There are two scenarios with different solutions:
- You have different pictures and want to keep the color and brightness comparable from picture to picture. (Automatic exposure and automatic white balance can negate the differences you're trying to capture.)
- You have subtle variations in colors/shades in the same picture and want to be able to tell them apart.
Consistency over multiple pictures
You need the same lighting, exposure and color balance.
Two common solutions are:
- Use a camera where exposure and white balance (WB) can be set manually, and keep everything the same between shots, including light sources and distance between light source and subject.
- Include a gray card in the picture as an exposure and WB reference, and use the WB adjustment frequently found in image editors. RAW is best for this (rather than JPG), as RAW has more leeway for adjustments afterwards. You'll need a camera with RAW support, which excludes camera phones and consumer webcams, but includes DSLRs, mirrorless and some compacts.
(For scientific cameras I've no idea, but since they are explicitly scientific I can only assume that they give access to the raw data in one form or another, although you may need custom software to manipulate those data.)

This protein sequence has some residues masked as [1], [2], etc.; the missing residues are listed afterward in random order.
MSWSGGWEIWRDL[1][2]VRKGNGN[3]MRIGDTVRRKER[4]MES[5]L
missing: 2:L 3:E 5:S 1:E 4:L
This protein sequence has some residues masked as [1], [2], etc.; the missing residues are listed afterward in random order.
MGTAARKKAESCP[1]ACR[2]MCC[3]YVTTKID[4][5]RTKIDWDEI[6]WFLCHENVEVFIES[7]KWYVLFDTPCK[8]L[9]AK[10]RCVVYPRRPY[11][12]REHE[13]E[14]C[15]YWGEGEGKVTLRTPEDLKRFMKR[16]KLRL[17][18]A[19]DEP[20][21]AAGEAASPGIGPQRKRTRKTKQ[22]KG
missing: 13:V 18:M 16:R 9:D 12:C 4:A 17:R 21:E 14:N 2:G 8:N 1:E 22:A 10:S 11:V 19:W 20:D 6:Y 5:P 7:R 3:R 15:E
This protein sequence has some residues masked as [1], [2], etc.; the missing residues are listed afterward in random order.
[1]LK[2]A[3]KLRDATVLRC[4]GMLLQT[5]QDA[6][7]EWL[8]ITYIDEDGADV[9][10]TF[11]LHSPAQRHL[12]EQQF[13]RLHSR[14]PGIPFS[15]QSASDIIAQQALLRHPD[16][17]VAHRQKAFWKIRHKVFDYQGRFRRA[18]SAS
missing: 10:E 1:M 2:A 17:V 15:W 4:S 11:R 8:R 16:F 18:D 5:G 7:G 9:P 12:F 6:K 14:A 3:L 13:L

Note that fluorescent lighting and sodium-vapor lamps are tricky, and can make accurate colors impossible. Avoid them if you can.
Incandescent light, photographic flashes/strobes and normal daylight are good light sources for accurate color reproduction - you want a light source that emits full-spectrum light.
Subtle variations in the same picture
I think this is primarily a matter of "bit depth".
More bits means that the sensor (or technically the ADC, the Analog-Digital Converter) can capture more nuances. One extra bit translates to twice the number of brightness levels. For an RGB sensor it's one extra bit per color and 2^3=8 times the number of distinct colors.
For reference, DSLRs and large-sensor mirrorless are typically 12-14 bits. Many/most of them can be connected to a computer, look for tethering options.
The USB cameras in your link are up to 10 bits, which may or may not be sufficient.
But: JPG and most standard monitors are limited to 8 bits, and some low-end monitors are only 6 bits. So to make the larger bit depth visible on a standard monitor, you'll need to shoot in RAW and find a mapping from a many-bits color space to a few-bits color space that retains the distinctions you want to keep.
By converting to a smaller-bit-depth color space you are inevitably discarding information. But when you define the mapping yourself, rather than leaving it to the default JPG conversion, you can decide which color and brightness distinctions to keep.
I don't know what kind of support the USB cameras offer for such remapping, but I think that's what you are looking for.
And you might be interested in a high-bit-depth monitor to go with the camera, certain high-end monitors can display 10 to 12 bits of color.